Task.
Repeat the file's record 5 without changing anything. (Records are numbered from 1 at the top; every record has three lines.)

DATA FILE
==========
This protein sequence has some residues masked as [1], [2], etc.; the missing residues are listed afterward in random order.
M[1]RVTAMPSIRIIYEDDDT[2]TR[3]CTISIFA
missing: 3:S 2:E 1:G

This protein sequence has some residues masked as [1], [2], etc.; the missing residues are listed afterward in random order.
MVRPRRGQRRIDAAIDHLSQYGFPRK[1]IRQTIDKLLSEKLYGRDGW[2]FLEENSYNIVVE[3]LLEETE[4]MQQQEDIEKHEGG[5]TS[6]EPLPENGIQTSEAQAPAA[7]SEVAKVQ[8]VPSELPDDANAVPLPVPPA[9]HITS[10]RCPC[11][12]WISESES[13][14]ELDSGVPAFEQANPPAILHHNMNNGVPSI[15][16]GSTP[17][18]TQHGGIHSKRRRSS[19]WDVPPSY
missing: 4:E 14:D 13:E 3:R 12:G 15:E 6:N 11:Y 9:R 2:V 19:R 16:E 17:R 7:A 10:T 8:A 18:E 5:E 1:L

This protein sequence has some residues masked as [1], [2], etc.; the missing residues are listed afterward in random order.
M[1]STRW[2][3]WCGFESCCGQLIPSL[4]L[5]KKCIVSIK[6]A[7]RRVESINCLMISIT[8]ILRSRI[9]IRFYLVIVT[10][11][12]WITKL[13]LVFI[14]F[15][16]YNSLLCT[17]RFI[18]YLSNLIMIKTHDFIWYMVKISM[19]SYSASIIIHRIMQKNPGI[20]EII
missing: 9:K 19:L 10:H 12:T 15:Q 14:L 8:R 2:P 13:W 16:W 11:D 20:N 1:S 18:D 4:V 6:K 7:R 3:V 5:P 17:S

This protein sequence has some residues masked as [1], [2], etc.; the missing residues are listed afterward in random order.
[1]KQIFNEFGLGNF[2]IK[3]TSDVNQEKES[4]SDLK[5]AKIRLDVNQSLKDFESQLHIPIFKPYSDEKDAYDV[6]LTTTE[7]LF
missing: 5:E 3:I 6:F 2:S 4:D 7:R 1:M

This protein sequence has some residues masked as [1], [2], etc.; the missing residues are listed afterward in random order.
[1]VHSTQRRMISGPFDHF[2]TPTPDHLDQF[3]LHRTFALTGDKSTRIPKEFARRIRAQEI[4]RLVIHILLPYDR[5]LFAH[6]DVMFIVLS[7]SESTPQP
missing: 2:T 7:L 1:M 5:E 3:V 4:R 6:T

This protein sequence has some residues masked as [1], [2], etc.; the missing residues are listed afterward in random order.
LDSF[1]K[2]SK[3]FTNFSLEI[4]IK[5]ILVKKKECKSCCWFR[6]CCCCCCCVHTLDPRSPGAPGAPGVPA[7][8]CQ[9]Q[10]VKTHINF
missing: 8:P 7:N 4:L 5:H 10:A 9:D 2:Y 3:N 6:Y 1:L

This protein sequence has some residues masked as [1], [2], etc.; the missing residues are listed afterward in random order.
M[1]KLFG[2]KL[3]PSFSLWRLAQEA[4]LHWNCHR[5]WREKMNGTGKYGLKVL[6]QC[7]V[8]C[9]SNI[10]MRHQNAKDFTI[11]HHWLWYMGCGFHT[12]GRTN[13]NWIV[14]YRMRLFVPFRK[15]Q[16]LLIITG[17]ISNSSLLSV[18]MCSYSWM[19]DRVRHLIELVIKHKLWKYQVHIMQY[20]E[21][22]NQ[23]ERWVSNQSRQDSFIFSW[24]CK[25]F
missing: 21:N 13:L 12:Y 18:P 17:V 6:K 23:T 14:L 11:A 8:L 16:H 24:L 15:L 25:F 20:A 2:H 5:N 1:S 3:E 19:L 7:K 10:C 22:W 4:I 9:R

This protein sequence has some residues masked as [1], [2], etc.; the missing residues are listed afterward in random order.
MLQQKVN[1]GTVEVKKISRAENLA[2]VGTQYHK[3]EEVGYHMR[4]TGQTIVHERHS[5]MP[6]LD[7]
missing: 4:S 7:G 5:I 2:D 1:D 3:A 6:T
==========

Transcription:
This protein sequence has some residues masked as [1], [2], etc.; the missing residues are listed afterward in random order.
[1]VHSTQRRMISGPFDHF[2]TPTPDHLDQF[3]LHRTFALTGDKSTRIPKEFARRIRAQEI[4]RLVIHILLPYDR[5]LFAH[6]DVMFIVLS[7]SESTPQP
missing: 2:T 7:L 1:M 5:E 3:V 4:R 6:T